An Essex friendship that turned into "a Hatfield and McCoy relationship" led a former Baltimore City police officer to contract to have his next-door neighbor shot in the back in 1981, a Baltimore County prosecutor said yesterday.
The prosecutor then pointed across the courtroom at the man he called a hit man: Jack Douglas Mayhew, 40, who is serving a 25-year term for burglary. Mayhew went on trial yesterday before a jury of eight women and four men in Baltimore County Circuit Court, charged with first-degree murder in the April 28, 1981, death of Joseph E. Jackson. Mr. Jackson, a 32-year-old mechanic, died of a shotgun blast as he was walking toward the garage at his waterfront home in the 2100 block of Riverview Road.
Homicide detectives immediately suspected the next-door neighbor, but Robert Francis Ewing, a 45-year-old former police officer working as a security guard at Pimlico Race Track, had an alibi -- he was in a bar a mile or two away -- and no hit man could be found, Assistant State's Attorney Jason League told the jury in his opening statement.
So no one was charged and the case remained open until 1990, when detectives found a man in Florida who said he had met Mayhew at the racetrack and referred him to Ewing to help with "a problem," the prosecutor said. The man was frightened when Mayhew called to tell him about the killing the morning after, the prosecutor said.
Ewing was convicted of murder and conspiracy last year and sentenced to 30 years of a maximum life sentence.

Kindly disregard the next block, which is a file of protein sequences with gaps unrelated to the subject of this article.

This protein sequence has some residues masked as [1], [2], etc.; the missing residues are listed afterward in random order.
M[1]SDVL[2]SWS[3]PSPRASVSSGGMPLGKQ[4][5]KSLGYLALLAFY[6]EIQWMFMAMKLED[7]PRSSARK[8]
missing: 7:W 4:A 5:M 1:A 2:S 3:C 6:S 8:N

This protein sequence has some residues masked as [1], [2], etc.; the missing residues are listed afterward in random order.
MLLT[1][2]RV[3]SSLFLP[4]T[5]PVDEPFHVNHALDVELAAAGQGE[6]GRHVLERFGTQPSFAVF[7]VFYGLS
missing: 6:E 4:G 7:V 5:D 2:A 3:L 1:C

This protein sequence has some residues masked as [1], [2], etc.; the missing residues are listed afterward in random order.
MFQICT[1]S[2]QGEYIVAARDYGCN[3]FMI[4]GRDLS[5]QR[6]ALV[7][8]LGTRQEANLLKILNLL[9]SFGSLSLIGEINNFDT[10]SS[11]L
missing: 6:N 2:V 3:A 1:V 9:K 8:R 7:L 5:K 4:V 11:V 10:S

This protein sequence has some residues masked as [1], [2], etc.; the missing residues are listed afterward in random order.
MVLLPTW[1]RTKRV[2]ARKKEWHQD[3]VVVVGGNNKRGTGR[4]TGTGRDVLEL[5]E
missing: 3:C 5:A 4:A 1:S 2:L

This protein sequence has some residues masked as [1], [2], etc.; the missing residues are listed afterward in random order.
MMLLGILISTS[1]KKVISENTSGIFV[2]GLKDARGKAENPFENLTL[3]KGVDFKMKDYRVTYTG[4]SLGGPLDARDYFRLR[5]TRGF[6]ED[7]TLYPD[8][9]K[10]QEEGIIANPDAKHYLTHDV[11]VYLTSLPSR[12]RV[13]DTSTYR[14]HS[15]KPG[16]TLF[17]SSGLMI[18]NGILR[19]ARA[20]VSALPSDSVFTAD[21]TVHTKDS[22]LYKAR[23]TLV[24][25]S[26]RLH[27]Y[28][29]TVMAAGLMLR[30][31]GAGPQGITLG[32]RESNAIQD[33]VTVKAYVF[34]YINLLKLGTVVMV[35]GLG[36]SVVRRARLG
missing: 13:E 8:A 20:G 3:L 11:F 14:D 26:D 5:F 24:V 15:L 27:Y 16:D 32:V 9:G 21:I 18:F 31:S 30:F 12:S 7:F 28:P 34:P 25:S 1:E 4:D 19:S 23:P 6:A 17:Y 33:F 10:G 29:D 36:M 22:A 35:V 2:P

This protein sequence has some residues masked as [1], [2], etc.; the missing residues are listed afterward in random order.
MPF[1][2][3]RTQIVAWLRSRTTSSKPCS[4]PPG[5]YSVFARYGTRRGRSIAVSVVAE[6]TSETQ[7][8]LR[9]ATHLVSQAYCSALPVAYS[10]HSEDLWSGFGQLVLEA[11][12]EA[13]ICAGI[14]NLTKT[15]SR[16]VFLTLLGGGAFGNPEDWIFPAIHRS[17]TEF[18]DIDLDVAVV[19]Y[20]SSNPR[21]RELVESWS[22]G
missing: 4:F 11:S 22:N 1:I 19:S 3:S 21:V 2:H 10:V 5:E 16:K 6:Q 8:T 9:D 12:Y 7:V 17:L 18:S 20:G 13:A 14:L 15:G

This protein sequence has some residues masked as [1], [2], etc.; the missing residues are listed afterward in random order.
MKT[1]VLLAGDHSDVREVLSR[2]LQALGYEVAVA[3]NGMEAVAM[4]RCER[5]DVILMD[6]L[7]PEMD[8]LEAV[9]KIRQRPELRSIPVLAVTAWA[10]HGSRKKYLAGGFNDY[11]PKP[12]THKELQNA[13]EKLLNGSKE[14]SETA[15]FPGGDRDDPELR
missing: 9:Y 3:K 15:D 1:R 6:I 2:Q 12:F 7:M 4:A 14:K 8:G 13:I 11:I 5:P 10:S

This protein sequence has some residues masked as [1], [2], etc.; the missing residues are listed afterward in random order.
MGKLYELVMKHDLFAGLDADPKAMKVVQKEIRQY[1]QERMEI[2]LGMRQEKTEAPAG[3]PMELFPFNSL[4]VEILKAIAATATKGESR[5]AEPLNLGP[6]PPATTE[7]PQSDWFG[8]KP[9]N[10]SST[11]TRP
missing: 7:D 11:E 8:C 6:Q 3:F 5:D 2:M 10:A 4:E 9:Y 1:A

He was a police officer from 1967 until 1975, police spokesmen said at the time of his arrest in June 1990.
In her opening statement, Acting Public Defender Amanda Bull noted the absence of any physical evidence or accounts by witnesses tying Mayhew to the shooting.
"The real suspect was a man named Robert Ewing," she said. "I urge you to think about the motives, why a person would testify falsely."
Mr. Jackson's former fiancee, Carol Ann Davis Smith, cried as she recalled hearing what sounded like a cherry bomb that night, then finding Mr. Jackson on the ground, dying from a gunshot wound in the back.
She said they met in 1978 and were friendly with his neighbors, the Ewings, until Labor Day of 1979 when "there was a party at their house and Joe was drinking pretty heavy, and he beat me up."
"There was a squabble, and it went downhill from there," said Mrs. Smith, who has since married. The Ewings leveled accusations against Mr. Jackson, including a charge that he exposed himself to their daughter.
"It was just constant bickering, back and forth," Mrs. Smith recalled. "Bob Ewing made a pass at me once, and Joe threatened to beat him up."
The night of the killing, she said, she was at Mr. Jackson's home when she heard what sounded like a cherry bomb about 11 p.m. It was unusual, she said, that the Ewings had their spotlights turned off.
Joseph Langstrom, who lived on the other side of Mr. Jackson, had just returned from his yard when he, too, heard the cherry bomb sound, and Carol Davis came running to tell him Mr. Jackson had been shot.
Retired homicide detective William Viands testified that his questioning that night of Ewing "made me suspicious . . . He was what I would call overly cooperative."
Mr. Viands said he was aware of the hostile relationship but was not able to make an arrest by the time he retired from the force in 1987.
The trial is to resume today at 9:30 a.m.